Woman exercising boxing.

10 surprisingly high-paying part-time jobs

Elizabeth Bromstein|

Making ends meet can be difficult, even with full-time work, particularly if you live in a big, expensive city like Toronto.

Maybe your hours have been cut, or maybe your bills are already covered but you want more cash for vacations, shoes and gadgets. Whatever the case, lots of people have to take on part-time jobs to cover expenses. Teachers and small business owners often have to find more employment. Life’s hard.

But not all part-time jobs are created equal. Here are ten that pay really well.

Translator: Put your ability to write in another language to work. Translators are paid approximately $25 an hour. The highest hourly rate is in Montreal, QC, where you can pull in $34/hr, while translators in Fredericton, NB, make a piddling $14/hr, so there is a wide range. French speakers are going to be in big demand in Canada, but if you speak, say, Afrikaans or Finnish, the competition won’t be as fierce. Translation jobs on Workopolis.

Waiter: There’s a reason actors and musicians make their livings as waiters. It pays the bills. It’s pretty much impossible to average out what servers make, considering how widely it ranges but suffice to say that if you get a good gig, you can do really well on minimum wage plus tips, certainly topping $20 an hour. One bar waitress I know made $100,000 a year. But that was full time. Don’t be crazy. Hospitality and food service jobs on Workopolis.

Bartender: Similarly, slinging drinks can net you a pretty penny, particularly in busy places. Plenty of bartenders can make about $1000 working three nights a week. So, it’s great work if you can get it. Bartender jobs on Workopolis.

Editor/Writer: A good freelance editor, who may work on anything from books, to magazines, to websites, will earn about $40-$60 per hour, though, often you’ll find yourself working on a per project basis. The good news is you set the rate. Some editors may also ask for retainers or a daily rate. Some may also work for less – say $30/hr – which is worth it if the work from one client is regular. It saves on the hustle, which eats time. Freelance writers, meanwhile, can earn hundreds to thousands of dollars per month. Arts and media jobs on Workopolis.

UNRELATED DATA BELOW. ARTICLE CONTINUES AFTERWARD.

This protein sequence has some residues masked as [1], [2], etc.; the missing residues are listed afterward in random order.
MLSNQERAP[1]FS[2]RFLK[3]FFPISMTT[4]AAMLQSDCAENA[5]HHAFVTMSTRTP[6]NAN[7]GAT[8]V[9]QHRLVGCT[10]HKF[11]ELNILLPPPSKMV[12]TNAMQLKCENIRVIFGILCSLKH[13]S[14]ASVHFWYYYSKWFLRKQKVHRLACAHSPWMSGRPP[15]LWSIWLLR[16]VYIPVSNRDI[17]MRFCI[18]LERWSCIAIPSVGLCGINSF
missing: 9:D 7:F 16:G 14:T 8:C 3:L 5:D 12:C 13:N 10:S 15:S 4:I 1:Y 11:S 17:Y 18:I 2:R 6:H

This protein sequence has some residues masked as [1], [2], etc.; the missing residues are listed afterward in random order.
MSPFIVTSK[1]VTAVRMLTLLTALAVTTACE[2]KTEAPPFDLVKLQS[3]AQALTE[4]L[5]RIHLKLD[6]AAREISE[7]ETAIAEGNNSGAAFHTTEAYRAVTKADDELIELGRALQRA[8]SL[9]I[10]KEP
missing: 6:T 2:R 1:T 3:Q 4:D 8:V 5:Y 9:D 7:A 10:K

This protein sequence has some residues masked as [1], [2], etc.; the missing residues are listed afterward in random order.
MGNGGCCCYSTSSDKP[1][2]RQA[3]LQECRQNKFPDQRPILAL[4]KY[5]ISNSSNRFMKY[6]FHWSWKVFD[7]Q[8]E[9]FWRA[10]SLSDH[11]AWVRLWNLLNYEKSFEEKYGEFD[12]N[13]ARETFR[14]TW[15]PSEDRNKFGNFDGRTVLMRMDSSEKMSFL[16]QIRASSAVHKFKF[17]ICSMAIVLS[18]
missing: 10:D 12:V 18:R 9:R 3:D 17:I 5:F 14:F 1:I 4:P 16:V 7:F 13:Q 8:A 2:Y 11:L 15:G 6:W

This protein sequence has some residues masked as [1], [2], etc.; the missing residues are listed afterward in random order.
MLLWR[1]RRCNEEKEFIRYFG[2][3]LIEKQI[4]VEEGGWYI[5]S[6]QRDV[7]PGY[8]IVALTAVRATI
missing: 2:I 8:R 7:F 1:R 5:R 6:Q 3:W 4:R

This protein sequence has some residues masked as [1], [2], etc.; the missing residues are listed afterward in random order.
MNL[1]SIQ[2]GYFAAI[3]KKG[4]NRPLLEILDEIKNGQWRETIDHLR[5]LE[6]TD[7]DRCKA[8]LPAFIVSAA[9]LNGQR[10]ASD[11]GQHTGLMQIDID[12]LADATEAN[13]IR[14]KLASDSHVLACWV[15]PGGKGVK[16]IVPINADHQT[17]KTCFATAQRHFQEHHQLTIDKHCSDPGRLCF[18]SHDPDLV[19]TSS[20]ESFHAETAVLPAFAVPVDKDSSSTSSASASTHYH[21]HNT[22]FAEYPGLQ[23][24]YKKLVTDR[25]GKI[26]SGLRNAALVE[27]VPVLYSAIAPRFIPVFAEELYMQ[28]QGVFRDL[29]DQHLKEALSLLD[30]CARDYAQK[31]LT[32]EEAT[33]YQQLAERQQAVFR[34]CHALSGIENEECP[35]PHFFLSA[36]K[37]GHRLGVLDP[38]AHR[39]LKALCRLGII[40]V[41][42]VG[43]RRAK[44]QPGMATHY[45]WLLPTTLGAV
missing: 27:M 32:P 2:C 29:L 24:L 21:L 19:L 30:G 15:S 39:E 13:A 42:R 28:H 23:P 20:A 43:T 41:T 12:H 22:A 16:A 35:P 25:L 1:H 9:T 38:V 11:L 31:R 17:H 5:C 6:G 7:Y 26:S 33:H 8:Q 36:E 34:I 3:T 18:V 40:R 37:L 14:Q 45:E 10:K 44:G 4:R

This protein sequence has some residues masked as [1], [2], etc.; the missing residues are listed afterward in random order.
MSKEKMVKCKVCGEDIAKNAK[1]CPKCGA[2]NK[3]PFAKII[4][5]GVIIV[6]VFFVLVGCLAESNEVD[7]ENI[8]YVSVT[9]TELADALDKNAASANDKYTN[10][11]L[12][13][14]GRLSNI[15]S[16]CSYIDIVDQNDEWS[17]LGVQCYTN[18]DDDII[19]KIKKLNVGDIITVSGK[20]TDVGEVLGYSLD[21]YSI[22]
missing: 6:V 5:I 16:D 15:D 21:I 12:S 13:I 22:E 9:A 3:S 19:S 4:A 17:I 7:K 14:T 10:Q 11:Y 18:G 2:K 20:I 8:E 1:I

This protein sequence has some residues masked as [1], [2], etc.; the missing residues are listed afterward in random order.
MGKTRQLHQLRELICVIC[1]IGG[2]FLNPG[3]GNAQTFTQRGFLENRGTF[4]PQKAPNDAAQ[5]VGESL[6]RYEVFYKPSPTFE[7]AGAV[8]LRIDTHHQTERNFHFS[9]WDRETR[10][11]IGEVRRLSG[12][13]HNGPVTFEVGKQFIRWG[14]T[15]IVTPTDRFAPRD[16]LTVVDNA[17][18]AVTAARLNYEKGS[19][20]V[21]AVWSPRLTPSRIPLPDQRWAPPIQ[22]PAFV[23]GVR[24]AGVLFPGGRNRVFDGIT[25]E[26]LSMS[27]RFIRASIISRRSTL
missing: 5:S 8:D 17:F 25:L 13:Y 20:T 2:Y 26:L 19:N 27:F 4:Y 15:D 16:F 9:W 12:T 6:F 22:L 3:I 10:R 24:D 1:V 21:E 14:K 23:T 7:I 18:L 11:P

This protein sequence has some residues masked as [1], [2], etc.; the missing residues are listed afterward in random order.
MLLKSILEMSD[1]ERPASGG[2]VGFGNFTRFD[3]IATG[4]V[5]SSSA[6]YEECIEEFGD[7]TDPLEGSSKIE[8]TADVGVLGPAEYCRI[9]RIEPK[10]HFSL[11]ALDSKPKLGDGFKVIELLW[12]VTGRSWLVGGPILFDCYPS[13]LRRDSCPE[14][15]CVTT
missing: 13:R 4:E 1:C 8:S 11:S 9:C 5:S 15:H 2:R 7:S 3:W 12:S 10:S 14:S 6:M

Tutor: If you were a wiz with any particular subject at school – math? science? French? – you can put this to work helping out kids who are struggling. While the internet suggests the average hourly wage for a private tutor is about $25 an hour, I know people who have charged $40-$60 an hour. If you work for a tutoring company you will make quite a bit less.
Glassdoor
lists the hourly rate for tutors at Sylvan Learning Centers at $15-$16/hr.

Fitness instructor: Trainers can work in gyms, their own studios or in client homes. According to Payscale, the average pay for a Personal Trainer is $19.87 per hour. But most I know actually average $30/hr and, for in-home personal training sessions, $75-$100/hr. This job does require specific training and certification, the level and intensity of which varies depending on the physical discipline – yoga, aerobics, weights etc. – which does cost time and money itself.

Music teacher: If you play an instrument, like piano or guitar, well enough to teach others, there’s good money to be made giving music lessons. The pay varies widely, beginning at around $12 for a half hour, while one drum teacher tells me the standard rate for private lessons is $50/hr and up. Very experienced and in-demand teachers can charge $100-$150 an hour. Probably more.

Social Media Strategist: The social media expert is, as we know, a dying job title. This is because as businesses become more accustomed to social media, it will be less of a specialized skill and more of a common one. In the interim, however, Social media strategists can make some good coin. The job involves updating Facebook, Twitter, and other sites for companies. It’s unclear what it works out to per hour but people tend to charge $500-$1500 a month, so if you can score a couple of clients, you can do quite well on a part-time basis. Social media jobs on Workopolis.

Computerized College Note Taker: Note takers attend classes and type notes for deaf students. I’m informed that at George Brown, note takers can earn $36 an hour after the first year. And you get to learn stuff at the same time.

Dog Walker: Being great with man’s best friend is something you can turn into great part time income. If a dog walker charges $16 for an hour-long group walk and walks 3-5 dogs at a time, once a day four days a week, that’s nothing to sniff at. For private half-hour walks you can charge $20-$25. You should check the laws for licensing and insurance in your city, as cops do hand out tickets for infractions. Know that caring for people’s furry loved ones is a serious commitment, though, not to be taken lightly. Dog walker jobs on Workopolis.


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  • http://about.me/davidalangay David Gay

    A great article, but the author neglected tone very important point that is at the heart of the unemployment issue in this Age of Austerity and the jobless recovery: all but one of the part-time jobs listed require previous experience in order for the applicant to be considered. Don’t believe me? A look-up on job search engines such as Workopolis will reveal the positions state either “x to y years previous experience in the [whatever] market” or “Previous experience an asset”.